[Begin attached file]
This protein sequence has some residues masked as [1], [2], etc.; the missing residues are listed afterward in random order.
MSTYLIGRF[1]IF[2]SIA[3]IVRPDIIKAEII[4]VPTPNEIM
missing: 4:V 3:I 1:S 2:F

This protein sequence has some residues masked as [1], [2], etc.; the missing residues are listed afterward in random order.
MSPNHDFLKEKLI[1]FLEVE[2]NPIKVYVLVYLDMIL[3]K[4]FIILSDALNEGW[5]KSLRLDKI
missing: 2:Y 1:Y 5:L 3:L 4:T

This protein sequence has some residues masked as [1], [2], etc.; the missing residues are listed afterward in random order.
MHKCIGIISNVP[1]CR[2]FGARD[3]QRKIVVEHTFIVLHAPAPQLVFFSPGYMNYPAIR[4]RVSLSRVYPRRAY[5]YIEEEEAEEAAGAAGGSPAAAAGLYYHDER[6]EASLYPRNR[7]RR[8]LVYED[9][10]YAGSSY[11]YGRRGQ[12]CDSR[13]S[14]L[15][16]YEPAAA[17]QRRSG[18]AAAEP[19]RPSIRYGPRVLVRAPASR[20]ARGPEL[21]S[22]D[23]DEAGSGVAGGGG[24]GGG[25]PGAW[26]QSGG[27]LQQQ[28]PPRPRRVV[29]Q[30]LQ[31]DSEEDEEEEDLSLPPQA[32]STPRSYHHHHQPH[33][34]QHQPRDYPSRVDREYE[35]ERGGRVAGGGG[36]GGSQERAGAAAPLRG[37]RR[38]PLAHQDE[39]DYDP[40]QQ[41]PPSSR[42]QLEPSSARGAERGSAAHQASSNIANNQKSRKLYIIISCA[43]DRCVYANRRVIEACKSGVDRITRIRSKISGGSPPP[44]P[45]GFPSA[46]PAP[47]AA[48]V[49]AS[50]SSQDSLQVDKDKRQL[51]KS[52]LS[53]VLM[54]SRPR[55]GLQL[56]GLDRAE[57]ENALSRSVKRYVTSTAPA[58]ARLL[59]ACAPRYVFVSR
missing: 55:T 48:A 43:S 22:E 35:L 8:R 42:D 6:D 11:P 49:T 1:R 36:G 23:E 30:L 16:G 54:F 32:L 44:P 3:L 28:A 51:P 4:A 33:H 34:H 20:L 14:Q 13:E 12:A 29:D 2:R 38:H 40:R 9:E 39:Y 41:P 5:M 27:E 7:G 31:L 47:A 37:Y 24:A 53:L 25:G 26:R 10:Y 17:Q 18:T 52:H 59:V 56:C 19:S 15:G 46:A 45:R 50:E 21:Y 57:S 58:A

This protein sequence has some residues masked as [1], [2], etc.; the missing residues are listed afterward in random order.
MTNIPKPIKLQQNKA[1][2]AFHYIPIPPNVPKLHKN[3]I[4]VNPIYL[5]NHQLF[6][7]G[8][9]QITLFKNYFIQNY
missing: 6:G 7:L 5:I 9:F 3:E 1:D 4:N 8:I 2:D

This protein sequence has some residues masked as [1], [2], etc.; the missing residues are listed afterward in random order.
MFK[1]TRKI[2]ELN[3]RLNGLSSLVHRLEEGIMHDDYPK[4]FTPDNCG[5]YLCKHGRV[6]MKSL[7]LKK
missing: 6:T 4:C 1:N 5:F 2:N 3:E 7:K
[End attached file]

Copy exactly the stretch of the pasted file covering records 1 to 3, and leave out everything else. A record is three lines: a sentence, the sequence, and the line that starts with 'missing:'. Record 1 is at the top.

This protein sequence has some residues masked as [1], [2], etc.; the missing residues are listed afterward in random order.
MSTYLIGRF[1]IF[2]SIA[3]IVRPDIIKAEII[4]VPTPNEIM
missing: 4:V 3:I 1:S 2:F

This protein sequence has some residues masked as [1], [2], etc.; the missing residues are listed afterward in random order.
MSPNHDFLKEKLI[1]FLEVE[2]NPIKVYVLVYLDMIL[3]K[4]FIILSDALNEGW[5]KSLRLDKI
missing: 2:Y 1:Y 5:L 3:L 4:T

This protein sequence has some residues masked as [1], [2], etc.; the missing residues are listed afterward in random order.
MHKCIGIISNVP[1]CR[2]FGARD[3]QRKIVVEHTFIVLHAPAPQLVFFSPGYMNYPAIR[4]RVSLSRVYPRRAY[5]YIEEEEAEEAAGAAGGSPAAAAGLYYHDER[6]EASLYPRNR[7]RR[8]LVYED[9][10]YAGSSY[11]YGRRGQ[12]CDSR[13]S[14]L[15][16]YEPAAA[17]QRRSG[18]AAAEP[19]RPSIRYGPRVLVRAPASR[20]ARGPEL[21]S[22]D[23]DEAGSGVAGGGG[24]GGG[25]PGAW[26]QSGG[27]LQQQ[28]PPRPRRVV[29]Q[30]LQ[31]DSEEDEEEEDLSLPPQA[32]STPRSYHHHHQPH[33][34]QHQPRDYPSRVDREYE[35]ERGGRVAGGGG[36]GGSQERAGAAAPLRG[37]RR[38]PLAHQDE[39]DYDP[40]QQ[41]PPSSR[42]QLEPSSARGAERGSAAHQASSNIANNQKSRKLYIIISCA[43]DRCVYANRRVIEACKSGVDRITRIRSKISGGSPPP[44]P[45]GFPSA[46]PAP[47]AA[48]V[49]AS[50]SSQDSLQVDKDKRQL[51]KS[52]LS[53]VLM[54]SRPR[55]GLQL[56]GLDRAE[57]ENALSRSVKRYVTSTAPA[58]ARLL[59]ACAPRYVFVSR
missing: 55:T 48:A 43:S 22:E 35:L 8:R 42:D 6:D 11:P 49:T 1:R 36:G 23:E 30:L 16:G 54:F 32:L 44:P 3:L 28:A 51:P 4:A 33:H 34:H 20:L 14:Q 13:E 12:A 29:D 2:R 38:H 40:R 9:E 39:Y 41:P 5:M 27:E 7:G 31:L 47:A 37:Y 24:A 53:L 25:G 26:R 10:Y 17:Q 18:T 52:H 59:V 56:C 19:S 15:G 46:A 45:R 50:E 21:Y 57:S 58:A